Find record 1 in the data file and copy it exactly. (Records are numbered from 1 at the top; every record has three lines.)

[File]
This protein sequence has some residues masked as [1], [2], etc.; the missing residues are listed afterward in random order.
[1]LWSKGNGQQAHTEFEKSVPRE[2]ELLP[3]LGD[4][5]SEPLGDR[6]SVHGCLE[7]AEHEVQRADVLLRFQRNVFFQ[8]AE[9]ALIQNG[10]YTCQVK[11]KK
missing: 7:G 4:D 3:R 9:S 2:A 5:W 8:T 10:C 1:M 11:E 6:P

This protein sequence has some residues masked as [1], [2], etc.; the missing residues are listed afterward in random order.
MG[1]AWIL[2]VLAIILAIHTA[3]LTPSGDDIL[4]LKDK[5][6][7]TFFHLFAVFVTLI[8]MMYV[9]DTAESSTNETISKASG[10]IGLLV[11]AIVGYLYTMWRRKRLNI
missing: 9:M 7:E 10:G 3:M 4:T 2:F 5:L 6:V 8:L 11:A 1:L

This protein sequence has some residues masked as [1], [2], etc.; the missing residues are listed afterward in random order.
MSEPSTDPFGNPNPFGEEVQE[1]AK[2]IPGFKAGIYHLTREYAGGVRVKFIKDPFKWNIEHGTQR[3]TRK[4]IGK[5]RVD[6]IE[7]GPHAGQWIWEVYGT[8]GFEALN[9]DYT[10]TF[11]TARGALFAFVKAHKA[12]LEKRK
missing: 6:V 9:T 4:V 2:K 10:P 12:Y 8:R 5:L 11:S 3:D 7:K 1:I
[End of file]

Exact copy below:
This protein sequence has some residues masked as [1], [2], etc.; the missing residues are listed afterward in random order.
[1]LWSKGNGQQAHTEFEKSVPRE[2]ELLP[3]LGD[4][5]SEPLGDR[6]SVHGCLE[7]AEHEVQRADVLLRFQRNVFFQ[8]AE[9]ALIQNG[10]YTCQVK[11]KK
missing: 7:G 4:D 3:R 9:S 2:A 5:W 8:T 10:C 1:M 11:E 6:P